Nearly the entire population, with the exception of the pygmies, belongs to the Bantus. More than seventy million individuals belong to this denomination that extends throughout Central, Eastern and Southern Africa.

Despite the great ethnic and cultural variety that share the territory and contrary to what unfortunately occurs in other countries of Africa, nowadays in Equatorial Guinea, the cultural differences coexist with each other in complete peace, with no ethnic problems or confrontations.


Ethnic groups and cultures

Fangs. They form the most numerous ethnic group in population. Traditionally, they are structured in relatively autonomous families, clans and tribes. Descendancy is transmitted by the men, hence the importance of the father, of the uncle and of the first born son. Their wooden sculptures, their masks and the Fang ritual statues are appreciated the world over. 

Bubis. They are found on the island of Bioko and are Bantus belonging to the “civilization of the ñame”. Their society is structured in the form of a kingdom that was maintained until the end of the colonial period. Their original religion was monotheist and music, dance and their traditional singing was inspired by religious ceremonies that are still deeply rooted. 

Pygmies. In Equatorial Guinea they are called Beyeles and Bokuigns. They live in small groups and are dedicated to hunting and to the collection of roots and wild berries.

Ndowes. They are a minority, formed by numerous ethnic groups: the Kombe, the Bujeba, the Bapuka, the Balenke, the Enviko and the Benga. Their social organization is through a hierarchy of families, villages, lineages and clans.  

Bisios. Originally from Cameroon, they are not very numerous and emigrated in the 19th century towards the regions near the coast of the Continental Region, down the river Ntem.

Fernandinos and creoles. The middle class of land owners and merchants, who lived a long time in the capital and were mixed descendants of workers that settled throughout the centuries on the plantations of the island of Bioko. 

Annobonese.They live on the island of Annobon and are a mixture of Portuguese, Spanish and African descendants of slaves. They are traditionally fishermen, since agriculture is scarce on the island due to its volcanic soil. They use canoes known as cayucos or dugouts, made of ceiba wood. Most of them speak the Fá d'Ambó dialect, which is Portuguese Creole mixed with Spanish.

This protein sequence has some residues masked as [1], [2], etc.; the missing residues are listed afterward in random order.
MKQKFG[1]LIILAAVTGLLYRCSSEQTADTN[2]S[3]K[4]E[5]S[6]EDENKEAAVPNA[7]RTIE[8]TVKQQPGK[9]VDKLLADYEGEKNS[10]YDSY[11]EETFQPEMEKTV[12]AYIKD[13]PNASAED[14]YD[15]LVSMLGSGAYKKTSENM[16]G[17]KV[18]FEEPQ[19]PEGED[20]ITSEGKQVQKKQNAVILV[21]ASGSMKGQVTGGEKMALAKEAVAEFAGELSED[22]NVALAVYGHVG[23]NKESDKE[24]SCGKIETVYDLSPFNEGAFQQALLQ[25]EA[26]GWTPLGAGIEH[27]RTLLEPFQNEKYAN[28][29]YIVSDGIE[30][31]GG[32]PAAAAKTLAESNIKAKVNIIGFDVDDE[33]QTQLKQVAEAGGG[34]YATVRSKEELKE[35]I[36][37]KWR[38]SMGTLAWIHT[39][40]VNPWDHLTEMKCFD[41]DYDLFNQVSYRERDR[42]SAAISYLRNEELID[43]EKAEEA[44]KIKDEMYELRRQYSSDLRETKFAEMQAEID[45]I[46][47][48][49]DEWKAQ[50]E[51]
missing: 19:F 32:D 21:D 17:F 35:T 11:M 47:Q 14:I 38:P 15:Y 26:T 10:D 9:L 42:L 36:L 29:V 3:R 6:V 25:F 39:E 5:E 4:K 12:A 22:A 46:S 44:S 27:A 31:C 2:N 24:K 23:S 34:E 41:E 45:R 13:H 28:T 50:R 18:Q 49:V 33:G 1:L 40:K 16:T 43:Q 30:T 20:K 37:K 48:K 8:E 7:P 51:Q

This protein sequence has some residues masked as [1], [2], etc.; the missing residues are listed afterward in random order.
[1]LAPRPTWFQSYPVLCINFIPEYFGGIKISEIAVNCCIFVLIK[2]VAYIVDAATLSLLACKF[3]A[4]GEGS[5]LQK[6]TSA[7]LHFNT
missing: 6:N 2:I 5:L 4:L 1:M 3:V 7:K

Languages and dialects

Spanish is the official administrative language and that of education. French is the second official languages and nearly all the ethnic groups speak the languages referred to as Bantu.

Latest news

Seminar on Parliamentary Law in the Senate · This specialized course is taught, between August 25 and 29, to all the members of the Senate, in the Conference Room of Ngolo in Bata.Visit of the Minister of Education to the new School of Ntobo· Lucas Nguema Esono Mbang made an inspection visit on Monday, August 25, to the new education center of the town in the province of Centro Sur.The tour of the Obiang Nguema-Amilcar Cabral Foundation begins in Bioko· This artistic and cultural tour, sponsored by the Obiang Nguema Mbasogo-Amilcar Cabral (FONMAC) Foundation, to publicize their work, brings together artists such as the National Ceiba Ballet, Piruchi Apo, Pili La Peligrosa and Tito Bolabote.The winners of the UNESCO-Equatorial Guinea Prize announced· The Director General of the United Nations Organization for Education, Science and Culture, Irina Bokova, has announced the name of the winners of the International UNESCO-Equatorial Guinea Prize for Research in Life Sciences for 2014. The Iranian Hossein Baharvand, for his research on stem cells; Andre Bationo, from Burkina Faso, for his work on subjects related to fertility of the soil, and the Instituto de Medicina Tropical von Humboldt (IMT), from the Universidad Cayetano Heredia, of Peru, are the winners this year. UNESCO has announced that the prizes will be presented in September in Sipopo (Malabo).Board of directors at the National Institute of Statistics· The Chairman of the Board of Directors of the National Institute of Statistics of Equatorial Guinea (INEGE), Jose Ela Oyana, assisted by the directors of the various departments of this institution, presided, on Thursday, August 21, over the meeting of the council in one of the halls of Congress Center of Ngolo.More news · Search Engine · Subscribe Subscribe